The Loosing of Satan (v7-10)

“And when the thousand years are ended, Satan will be released from his prison and will come out to deceive the nations that are at the four corners of the earth, Gog and Magog, to gather them for battle; their number is like the sand of the sea. And they marched up over the broad plain of the earth and surrounded the camp of the saints and the beloved city, but fire came down from heaven and consumed them, and the devil who had deceived them was thrown into the lake of fire and sulfur where the beast and the false prophet were, and they will be tormented day and night forever and ever.”

v7-10 brings us back to the end of v3 and fills out the details about what occurs when Satan is released for a little time after the millennium. And to describe this little season John goes back and uses the language of Ezekiel 38-39.[9] Back in Ezekiel’s context the nations attacking Israel are called Gog and Magog. Here John uses those terms to refer to all the fallen men and women, and kingdoms of the world who are coming together to attack God’s people. Their leader is the devil and their number will be countless, like the sand of the sea, and it says they will surround God’s people. Again, symbolically interpreting this means this won’t be an all out war, Armageddon fashion, but rather reveals the Church in the very end of days will be surrounded overwhelmed by her enemies.[10] But praise God, when all seems dark Christ will return deliver His people and destroy the wicked.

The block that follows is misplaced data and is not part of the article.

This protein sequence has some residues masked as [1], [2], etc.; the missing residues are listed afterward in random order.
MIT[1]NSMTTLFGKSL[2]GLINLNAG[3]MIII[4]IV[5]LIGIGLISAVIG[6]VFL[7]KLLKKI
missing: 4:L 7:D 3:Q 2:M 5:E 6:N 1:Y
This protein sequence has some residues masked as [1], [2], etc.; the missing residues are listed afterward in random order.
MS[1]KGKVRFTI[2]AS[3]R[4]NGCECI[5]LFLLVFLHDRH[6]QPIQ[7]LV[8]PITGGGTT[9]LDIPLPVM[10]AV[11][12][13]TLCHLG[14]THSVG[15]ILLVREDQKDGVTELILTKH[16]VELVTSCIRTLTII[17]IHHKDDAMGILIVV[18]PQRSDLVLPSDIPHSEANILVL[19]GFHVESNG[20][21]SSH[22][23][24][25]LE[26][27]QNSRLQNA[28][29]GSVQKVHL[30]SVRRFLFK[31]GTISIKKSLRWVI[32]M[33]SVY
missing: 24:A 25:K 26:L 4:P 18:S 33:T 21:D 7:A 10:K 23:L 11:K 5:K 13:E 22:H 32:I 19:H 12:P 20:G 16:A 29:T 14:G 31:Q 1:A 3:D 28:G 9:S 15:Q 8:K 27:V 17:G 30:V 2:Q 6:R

For the third and final time I’ll say, how great a confidence the original readers would’ve gleaned from this as they experienced all kinds of suffering in their time. And how great a confidence do we glean from this as we experience a persecution of our own kind in our day. No evil will ultimately triumph in the end. Only Christ and those who belong to Him will reign forever and ever.

To limit these events to future realities only as some of the positions in eschatology do, is to put ourselves at a distance to this great confidence we’re meant to gain from this passage. Those in Christ are spiritually and truly already made alive, and are right now reigning with Him, seated with Him in the heavenlies. 

Our position in Christ above, ought to fuel our life in Christ here below.

[1] Joel Beeke, Revelation: The Lectio Continua: Expository Commentary on the New Testament (Reformation Heritage Books, 2017), 513.

[2] Beeke, 510.

[3] Dennis E. Johnson and Robert L. Plummer, ESV Expository Commentary: Hebrews-Revelation, ed. Iain M. Duguid, Hamilton Jr James M., and Jay Sklar (Wheaton, Ill.: Crossway, 2018), 727.

[4] Beeke, Revelation, 514.

[5] Beeke, 516.

[6] Johnson and Plummer, ESV Expository Commentary: Hebrews-Revelation, 726.

[7] Beeke, Revelation, 518.

[8] Johnson and Plummer, ESV Expository Commentary: Hebrews-Revelation, 728.

[9] Johnson and Plummer, 731.

[10] Beeke, Revelation, 523.